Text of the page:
RELI 363: Catholicism

RELI 363-001: Catholicism
(Spring 2015)

10:30 AM to 11:45 AM TR

Krug Hall 7

Section Information for Spring 2015

The Roman Catholic Church has developed to become arguably the oldest and most far-reaching, if not also most internally diverse, single institution within human history. It is also the only religion to have its own nation-state (the Vatican) and, thus, diplomatic embassies around the world and representation (including voting rights) at the United Nations. Catholicism’s thought, aesthetics, and influence made it global long before “globalization.”

Yet, for many interested in history, medieval, global, cultural and (post-)colonial studies let alone western philosophy, art, and literature, Catholicism remains a “mystery.” This course will serve as a general introduction to the history of and shifts within Catholic thought (religious, philosophical, moral, liturgical, etc.) and its wider influence by focusing on key moments of cultural encounters.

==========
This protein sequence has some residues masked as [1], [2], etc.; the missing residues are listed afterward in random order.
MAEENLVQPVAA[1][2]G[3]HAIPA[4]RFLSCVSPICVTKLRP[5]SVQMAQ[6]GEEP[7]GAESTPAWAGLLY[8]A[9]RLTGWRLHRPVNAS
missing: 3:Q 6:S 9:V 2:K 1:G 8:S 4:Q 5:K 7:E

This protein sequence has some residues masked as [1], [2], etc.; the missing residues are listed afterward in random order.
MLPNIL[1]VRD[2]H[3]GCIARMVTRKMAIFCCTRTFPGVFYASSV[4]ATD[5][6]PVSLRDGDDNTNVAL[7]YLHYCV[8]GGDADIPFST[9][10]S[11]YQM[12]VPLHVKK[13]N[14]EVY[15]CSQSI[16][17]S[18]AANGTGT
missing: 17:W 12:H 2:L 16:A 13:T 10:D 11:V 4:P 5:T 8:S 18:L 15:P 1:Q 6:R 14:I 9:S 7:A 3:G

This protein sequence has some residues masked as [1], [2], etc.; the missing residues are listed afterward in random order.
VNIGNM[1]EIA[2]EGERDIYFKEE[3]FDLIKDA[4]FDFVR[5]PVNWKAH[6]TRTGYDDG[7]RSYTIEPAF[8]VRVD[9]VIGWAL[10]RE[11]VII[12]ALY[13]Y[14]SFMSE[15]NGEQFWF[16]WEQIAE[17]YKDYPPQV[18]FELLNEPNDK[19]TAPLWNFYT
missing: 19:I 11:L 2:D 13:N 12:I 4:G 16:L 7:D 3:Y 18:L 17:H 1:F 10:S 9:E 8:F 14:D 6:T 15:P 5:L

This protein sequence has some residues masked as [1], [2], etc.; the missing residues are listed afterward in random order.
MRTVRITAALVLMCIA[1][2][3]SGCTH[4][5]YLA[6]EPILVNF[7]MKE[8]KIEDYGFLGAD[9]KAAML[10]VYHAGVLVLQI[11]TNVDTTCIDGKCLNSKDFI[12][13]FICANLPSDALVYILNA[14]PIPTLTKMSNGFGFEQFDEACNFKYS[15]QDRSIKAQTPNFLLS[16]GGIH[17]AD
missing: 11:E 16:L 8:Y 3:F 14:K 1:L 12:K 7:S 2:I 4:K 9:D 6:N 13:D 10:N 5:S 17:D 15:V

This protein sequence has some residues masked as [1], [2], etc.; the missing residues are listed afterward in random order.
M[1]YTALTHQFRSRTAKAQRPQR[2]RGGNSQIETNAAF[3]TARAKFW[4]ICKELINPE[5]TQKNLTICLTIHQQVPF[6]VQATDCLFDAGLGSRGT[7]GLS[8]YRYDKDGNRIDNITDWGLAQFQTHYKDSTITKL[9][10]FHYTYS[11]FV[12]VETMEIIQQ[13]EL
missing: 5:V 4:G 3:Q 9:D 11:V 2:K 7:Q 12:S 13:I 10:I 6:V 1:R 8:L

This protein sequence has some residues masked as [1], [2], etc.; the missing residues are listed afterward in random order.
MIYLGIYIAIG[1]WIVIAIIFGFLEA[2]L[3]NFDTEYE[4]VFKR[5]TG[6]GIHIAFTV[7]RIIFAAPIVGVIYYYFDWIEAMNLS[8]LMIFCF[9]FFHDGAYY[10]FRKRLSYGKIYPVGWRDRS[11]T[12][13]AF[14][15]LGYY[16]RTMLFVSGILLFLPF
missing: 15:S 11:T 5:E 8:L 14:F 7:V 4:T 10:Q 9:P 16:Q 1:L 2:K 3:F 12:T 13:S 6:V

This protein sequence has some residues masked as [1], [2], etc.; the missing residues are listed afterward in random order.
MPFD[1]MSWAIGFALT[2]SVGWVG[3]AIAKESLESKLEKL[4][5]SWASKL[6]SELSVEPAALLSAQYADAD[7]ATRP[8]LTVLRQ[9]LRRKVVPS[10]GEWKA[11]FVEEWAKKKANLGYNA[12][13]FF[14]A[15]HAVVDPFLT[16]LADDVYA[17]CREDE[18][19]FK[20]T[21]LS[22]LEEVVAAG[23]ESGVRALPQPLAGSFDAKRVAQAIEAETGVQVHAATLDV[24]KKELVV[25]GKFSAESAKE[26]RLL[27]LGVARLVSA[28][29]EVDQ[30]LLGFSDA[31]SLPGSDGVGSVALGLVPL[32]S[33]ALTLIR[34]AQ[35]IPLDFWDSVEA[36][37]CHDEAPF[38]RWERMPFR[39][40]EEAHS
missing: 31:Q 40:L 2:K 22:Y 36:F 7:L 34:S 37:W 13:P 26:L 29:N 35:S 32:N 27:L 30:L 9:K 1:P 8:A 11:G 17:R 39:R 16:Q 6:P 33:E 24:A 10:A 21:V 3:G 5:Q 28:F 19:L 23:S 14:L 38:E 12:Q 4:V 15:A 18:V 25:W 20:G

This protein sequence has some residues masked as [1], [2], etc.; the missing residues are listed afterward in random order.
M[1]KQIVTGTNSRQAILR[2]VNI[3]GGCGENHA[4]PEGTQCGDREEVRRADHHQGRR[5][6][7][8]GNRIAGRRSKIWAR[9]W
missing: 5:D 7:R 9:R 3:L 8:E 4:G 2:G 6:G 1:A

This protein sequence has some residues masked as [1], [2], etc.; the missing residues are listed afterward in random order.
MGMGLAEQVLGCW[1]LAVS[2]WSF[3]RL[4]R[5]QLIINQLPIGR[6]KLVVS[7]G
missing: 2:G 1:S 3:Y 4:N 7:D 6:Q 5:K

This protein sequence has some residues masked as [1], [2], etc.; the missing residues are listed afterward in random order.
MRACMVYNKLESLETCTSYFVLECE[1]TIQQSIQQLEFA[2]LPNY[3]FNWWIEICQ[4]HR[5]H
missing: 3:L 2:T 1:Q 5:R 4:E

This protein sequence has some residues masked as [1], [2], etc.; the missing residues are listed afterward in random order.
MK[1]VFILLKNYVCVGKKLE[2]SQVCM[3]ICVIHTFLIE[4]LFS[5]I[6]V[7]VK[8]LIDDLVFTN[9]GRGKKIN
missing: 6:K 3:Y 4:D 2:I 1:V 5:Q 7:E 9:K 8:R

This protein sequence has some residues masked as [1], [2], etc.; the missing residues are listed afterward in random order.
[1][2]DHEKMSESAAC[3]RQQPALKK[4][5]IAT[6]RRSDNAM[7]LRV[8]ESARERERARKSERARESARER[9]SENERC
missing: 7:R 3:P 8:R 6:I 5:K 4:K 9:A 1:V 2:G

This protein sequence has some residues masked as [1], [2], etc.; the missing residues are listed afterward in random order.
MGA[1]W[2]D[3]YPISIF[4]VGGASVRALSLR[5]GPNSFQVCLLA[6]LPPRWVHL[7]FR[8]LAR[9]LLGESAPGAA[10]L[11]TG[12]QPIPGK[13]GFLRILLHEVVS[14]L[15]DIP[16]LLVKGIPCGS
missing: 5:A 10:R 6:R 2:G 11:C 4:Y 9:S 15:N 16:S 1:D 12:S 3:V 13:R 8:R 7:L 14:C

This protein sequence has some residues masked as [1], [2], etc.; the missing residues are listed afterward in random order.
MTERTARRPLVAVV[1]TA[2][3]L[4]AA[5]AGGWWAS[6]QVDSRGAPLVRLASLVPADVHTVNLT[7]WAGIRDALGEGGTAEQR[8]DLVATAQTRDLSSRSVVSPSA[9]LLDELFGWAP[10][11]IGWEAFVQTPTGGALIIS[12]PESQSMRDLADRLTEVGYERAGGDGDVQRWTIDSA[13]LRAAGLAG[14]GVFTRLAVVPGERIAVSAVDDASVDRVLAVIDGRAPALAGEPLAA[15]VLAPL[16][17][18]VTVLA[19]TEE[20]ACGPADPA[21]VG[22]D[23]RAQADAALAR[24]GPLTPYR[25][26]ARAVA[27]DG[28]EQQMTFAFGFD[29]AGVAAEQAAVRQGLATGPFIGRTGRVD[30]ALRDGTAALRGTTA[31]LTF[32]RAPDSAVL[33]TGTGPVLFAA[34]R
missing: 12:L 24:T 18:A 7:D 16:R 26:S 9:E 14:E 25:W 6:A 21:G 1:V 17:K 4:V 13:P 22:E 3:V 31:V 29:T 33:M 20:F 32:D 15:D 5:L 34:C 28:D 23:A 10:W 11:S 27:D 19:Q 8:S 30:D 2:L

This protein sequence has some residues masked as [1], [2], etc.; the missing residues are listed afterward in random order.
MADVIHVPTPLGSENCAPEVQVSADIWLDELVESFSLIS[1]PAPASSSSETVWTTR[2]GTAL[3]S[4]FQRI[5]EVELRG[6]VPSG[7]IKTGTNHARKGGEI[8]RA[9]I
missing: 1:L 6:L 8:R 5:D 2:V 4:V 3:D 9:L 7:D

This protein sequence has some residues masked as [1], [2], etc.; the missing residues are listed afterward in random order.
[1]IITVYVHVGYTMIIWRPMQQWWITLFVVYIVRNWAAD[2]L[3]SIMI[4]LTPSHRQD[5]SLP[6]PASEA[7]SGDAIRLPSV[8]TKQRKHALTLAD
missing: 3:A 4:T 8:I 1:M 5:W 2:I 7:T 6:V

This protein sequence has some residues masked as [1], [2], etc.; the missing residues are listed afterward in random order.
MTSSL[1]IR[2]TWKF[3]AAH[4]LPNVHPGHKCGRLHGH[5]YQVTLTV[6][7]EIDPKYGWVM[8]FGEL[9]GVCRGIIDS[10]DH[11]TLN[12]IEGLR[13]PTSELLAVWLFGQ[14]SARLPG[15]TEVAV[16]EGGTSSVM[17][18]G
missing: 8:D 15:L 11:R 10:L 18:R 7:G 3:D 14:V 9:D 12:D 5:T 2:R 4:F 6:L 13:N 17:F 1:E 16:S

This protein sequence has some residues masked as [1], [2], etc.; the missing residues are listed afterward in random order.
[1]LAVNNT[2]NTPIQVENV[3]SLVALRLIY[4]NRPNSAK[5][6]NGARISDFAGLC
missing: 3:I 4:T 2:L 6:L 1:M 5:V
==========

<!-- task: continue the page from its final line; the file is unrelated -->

Tags:

Course Information from the University Catalog

Credits: 3

Focuses on the beliefs of the over one billion Roman Catholics in today's world. Probes the history, doctrine, symbols, rituals, practices, and material culture of the world's largest church. Considers Catholicism's dialog with secularism and discusses controversies and challenges facing the church today. Limited to three attempts.
Recommended Prerequisite: 3 credits in religious studies or philosophy or permission of instructor
Schedule Type: Lecture
Grading:
This course is graded on the Undergraduate Regular scale.

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